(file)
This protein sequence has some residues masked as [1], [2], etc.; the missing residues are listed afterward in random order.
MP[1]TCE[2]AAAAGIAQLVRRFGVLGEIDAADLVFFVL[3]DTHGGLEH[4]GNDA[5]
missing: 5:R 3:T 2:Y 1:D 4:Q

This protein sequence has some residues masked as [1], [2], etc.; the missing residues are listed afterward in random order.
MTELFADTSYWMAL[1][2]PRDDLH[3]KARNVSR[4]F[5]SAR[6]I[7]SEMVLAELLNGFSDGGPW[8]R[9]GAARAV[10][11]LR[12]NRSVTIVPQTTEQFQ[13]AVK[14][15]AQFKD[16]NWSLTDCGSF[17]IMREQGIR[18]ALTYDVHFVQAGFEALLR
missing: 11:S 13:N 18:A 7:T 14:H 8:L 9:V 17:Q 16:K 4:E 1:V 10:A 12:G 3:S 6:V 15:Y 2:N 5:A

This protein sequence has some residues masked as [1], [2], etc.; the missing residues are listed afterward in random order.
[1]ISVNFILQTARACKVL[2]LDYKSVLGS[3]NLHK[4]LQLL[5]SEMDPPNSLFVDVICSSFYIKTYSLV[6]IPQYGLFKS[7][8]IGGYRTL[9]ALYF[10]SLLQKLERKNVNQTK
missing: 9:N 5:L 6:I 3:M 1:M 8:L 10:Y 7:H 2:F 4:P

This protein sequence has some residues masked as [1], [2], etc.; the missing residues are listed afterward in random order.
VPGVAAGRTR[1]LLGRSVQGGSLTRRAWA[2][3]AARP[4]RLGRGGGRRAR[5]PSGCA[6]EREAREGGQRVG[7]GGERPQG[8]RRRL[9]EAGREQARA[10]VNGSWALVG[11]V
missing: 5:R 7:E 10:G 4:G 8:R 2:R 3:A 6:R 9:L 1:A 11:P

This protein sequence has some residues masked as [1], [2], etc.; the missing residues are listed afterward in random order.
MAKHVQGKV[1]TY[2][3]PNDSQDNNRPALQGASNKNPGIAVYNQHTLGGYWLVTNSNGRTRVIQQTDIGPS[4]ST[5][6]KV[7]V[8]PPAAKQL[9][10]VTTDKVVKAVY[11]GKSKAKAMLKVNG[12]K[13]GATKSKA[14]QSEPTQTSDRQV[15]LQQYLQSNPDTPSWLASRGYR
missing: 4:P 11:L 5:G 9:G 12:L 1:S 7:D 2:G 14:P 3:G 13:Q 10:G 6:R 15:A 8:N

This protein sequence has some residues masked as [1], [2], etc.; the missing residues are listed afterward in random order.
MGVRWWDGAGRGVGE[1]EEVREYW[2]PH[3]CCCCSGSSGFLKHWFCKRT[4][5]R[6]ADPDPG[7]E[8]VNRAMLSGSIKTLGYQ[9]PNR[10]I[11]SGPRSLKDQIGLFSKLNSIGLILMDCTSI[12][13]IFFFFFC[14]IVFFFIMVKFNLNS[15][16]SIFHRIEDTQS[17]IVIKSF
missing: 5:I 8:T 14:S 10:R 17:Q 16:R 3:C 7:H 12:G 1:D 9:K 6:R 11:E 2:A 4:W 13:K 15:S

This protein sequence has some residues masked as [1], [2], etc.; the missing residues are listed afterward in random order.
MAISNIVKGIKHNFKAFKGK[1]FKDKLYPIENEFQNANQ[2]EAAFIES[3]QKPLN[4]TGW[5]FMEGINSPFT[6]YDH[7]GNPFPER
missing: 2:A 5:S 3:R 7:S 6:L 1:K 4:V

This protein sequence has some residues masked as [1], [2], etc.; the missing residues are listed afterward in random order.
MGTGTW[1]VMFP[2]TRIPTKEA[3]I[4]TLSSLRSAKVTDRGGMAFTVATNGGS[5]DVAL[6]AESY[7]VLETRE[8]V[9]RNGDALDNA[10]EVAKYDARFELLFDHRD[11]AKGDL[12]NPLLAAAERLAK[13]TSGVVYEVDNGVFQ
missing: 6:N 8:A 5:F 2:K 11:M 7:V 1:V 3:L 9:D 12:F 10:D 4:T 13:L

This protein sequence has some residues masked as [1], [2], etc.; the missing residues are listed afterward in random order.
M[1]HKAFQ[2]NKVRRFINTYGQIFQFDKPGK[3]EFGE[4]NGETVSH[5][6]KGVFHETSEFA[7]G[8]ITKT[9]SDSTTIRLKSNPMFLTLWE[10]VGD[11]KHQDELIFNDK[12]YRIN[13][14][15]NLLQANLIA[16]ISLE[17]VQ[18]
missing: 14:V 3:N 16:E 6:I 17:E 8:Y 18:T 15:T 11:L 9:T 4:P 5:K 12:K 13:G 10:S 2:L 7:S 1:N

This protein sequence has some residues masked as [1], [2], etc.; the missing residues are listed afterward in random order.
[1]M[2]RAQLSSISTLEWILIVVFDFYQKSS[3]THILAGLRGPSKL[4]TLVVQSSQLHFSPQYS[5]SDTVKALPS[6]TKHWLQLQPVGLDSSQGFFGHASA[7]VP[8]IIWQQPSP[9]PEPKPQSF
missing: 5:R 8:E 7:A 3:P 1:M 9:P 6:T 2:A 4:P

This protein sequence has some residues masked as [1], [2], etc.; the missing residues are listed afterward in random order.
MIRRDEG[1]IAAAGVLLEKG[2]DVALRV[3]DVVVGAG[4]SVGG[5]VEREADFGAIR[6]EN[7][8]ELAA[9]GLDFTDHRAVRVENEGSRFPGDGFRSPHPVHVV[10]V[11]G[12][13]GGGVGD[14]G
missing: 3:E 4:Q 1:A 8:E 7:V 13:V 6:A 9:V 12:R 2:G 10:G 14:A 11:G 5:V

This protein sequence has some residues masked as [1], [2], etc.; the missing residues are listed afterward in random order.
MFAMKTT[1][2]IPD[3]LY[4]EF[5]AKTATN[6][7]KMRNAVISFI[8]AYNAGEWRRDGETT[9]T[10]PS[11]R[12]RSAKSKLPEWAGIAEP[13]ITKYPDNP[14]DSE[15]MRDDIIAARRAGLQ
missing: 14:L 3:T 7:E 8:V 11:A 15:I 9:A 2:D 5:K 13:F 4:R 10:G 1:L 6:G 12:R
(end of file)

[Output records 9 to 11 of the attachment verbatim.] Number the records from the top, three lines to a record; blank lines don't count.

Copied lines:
This protein sequence has some residues masked as [1], [2], etc.; the missing residues are listed afterward in random order.
M[1]HKAFQ[2]NKVRRFINTYGQIFQFDKPGK[3]EFGE[4]NGETVSH[5][6]KGVFHETSEFA[7]G[8]ITKT[9]SDSTTIRLKSNPMFLTLWE[10]VGD[11]KHQDELIFNDK[12]YRIN[13][14][15]NLLQANLIA[16]ISLE[17]VQ[18]
missing: 14:V 3:N 16:E 6:I 17:E 8:Y 18:T 15:T 11:L 9:T 4:P 5:K 12:K 13:G 10:S 2:L 7:S 1:N

This protein sequence has some residues masked as [1], [2], etc.; the missing residues are listed afterward in random order.
[1]M[2]RAQLSSISTLEWILIVVFDFYQKSS[3]THILAGLRGPSKL[4]TLVVQSSQLHFSPQYS[5]SDTVKALPS[6]TKHWLQLQPVGLDSSQGFFGHASA[7]VP[8]IIWQQPSP[9]PEPKPQSF
missing: 5:R 8:E 7:A 3:P 1:M 9:P 6:T 2:A 4:P

This protein sequence has some residues masked as [1], [2], etc.; the missing residues are listed afterward in random order.
MIRRDEG[1]IAAAGVLLEKG[2]DVALRV[3]DVVVGAG[4]SVGG[5]VEREADFGAIR[6]EN[7][8]ELAA[9]GLDFTDHRAVRVENEGSRFPGDGFRSPHPVHVV[10]V[11]G[12][13]GGGVGD[14]G
missing: 3:E 4:Q 1:A 8:E 7:V 13:V 6:A 9:V 12:R 2:G 10:G 14:A 11:G 5:V